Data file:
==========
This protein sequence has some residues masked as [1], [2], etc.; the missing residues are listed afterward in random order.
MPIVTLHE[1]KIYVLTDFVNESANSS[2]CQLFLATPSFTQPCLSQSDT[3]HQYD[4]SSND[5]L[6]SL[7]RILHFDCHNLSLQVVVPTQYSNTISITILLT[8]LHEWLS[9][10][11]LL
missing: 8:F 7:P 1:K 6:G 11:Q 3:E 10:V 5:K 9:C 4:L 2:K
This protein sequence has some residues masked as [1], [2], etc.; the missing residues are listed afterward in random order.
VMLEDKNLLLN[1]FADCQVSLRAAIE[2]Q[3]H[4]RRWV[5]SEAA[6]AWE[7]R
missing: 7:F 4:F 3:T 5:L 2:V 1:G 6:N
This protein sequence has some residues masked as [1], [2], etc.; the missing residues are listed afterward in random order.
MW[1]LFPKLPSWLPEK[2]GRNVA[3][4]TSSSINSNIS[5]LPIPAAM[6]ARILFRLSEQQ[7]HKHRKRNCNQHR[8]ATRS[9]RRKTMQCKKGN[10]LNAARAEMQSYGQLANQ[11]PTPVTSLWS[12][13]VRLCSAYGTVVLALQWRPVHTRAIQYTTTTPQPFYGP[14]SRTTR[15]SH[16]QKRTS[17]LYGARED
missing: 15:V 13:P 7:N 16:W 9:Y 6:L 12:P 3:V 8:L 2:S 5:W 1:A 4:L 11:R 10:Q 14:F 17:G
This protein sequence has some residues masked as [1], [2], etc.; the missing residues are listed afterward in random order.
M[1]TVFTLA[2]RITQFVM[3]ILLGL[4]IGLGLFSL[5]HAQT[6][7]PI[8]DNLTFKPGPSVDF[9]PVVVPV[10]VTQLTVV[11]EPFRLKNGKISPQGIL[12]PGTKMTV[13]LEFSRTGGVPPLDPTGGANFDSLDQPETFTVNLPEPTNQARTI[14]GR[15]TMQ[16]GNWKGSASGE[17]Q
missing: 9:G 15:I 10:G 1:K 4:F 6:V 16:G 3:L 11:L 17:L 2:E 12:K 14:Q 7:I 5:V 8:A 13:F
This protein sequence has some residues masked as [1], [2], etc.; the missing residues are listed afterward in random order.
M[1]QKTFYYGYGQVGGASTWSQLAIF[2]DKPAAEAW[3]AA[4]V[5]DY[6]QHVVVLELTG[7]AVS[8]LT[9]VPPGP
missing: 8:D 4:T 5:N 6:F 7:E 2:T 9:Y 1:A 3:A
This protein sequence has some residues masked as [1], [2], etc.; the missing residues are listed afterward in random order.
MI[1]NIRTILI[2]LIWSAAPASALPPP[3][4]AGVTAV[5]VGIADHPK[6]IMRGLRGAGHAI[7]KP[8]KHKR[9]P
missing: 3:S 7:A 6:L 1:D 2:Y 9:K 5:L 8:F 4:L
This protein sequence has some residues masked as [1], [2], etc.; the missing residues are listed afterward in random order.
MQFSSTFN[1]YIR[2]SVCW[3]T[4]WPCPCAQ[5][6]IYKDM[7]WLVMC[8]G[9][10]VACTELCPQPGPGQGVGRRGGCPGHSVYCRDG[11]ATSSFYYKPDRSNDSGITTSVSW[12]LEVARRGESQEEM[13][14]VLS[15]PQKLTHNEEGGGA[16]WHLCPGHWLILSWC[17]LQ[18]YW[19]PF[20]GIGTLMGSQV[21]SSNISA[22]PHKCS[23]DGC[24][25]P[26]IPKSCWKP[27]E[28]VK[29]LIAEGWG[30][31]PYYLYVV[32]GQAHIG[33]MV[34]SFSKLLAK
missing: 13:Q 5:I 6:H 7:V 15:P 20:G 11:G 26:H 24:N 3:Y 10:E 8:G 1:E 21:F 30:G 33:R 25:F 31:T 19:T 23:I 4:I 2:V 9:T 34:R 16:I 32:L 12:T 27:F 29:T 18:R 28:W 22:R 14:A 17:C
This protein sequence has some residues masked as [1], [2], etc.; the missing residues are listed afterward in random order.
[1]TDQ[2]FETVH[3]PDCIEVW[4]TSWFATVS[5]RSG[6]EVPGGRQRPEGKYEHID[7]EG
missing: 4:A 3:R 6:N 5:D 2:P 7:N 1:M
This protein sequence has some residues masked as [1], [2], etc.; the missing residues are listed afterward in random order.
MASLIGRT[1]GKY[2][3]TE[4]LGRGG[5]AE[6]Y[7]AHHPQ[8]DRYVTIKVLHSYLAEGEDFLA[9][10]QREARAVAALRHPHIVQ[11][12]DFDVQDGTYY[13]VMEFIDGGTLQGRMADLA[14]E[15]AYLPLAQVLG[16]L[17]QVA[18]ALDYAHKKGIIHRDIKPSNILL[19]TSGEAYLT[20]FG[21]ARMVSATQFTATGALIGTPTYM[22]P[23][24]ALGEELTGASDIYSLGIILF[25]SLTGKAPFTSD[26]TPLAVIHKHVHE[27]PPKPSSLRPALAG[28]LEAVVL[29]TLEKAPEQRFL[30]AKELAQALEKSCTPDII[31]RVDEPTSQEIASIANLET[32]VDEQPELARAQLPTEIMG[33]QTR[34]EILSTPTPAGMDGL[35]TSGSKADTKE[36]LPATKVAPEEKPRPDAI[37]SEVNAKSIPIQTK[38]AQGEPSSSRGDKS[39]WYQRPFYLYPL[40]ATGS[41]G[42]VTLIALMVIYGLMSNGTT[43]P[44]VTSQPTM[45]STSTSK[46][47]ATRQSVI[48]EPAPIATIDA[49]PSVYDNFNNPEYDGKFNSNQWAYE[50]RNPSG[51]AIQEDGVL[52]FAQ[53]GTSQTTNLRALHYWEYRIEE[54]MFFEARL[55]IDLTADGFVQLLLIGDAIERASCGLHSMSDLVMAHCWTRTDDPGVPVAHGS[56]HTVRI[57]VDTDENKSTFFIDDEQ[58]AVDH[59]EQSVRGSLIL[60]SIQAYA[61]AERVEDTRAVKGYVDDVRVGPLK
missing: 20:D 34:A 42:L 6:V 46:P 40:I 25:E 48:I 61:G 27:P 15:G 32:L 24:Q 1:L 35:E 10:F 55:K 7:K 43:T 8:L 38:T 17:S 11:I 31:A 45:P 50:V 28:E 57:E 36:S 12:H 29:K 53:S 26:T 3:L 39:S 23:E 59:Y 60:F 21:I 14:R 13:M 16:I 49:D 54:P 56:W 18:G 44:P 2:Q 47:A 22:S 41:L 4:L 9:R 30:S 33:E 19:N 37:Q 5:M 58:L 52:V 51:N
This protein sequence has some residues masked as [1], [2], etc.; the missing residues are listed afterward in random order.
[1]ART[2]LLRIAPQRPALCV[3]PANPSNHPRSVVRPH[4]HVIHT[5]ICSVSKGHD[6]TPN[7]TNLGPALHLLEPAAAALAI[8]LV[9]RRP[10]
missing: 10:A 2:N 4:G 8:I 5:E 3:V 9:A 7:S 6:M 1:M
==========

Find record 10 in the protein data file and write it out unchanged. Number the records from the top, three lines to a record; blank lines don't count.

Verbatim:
This protein sequence has some residues masked as [1], [2], etc.; the missing residues are listed afterward in random order.
[1]ART[2]LLRIAPQRPALCV[3]PANPSNHPRSVVRPH[4]HVIHT[5]ICSVSKGHD[6]TPN[7]TNLGPALHLLEPAAAALAI[8]LV[9]RRP[10]
missing: 10:A 2:N 4:G 8:I 5:E 3:V 9:A 7:S 6:M 1:M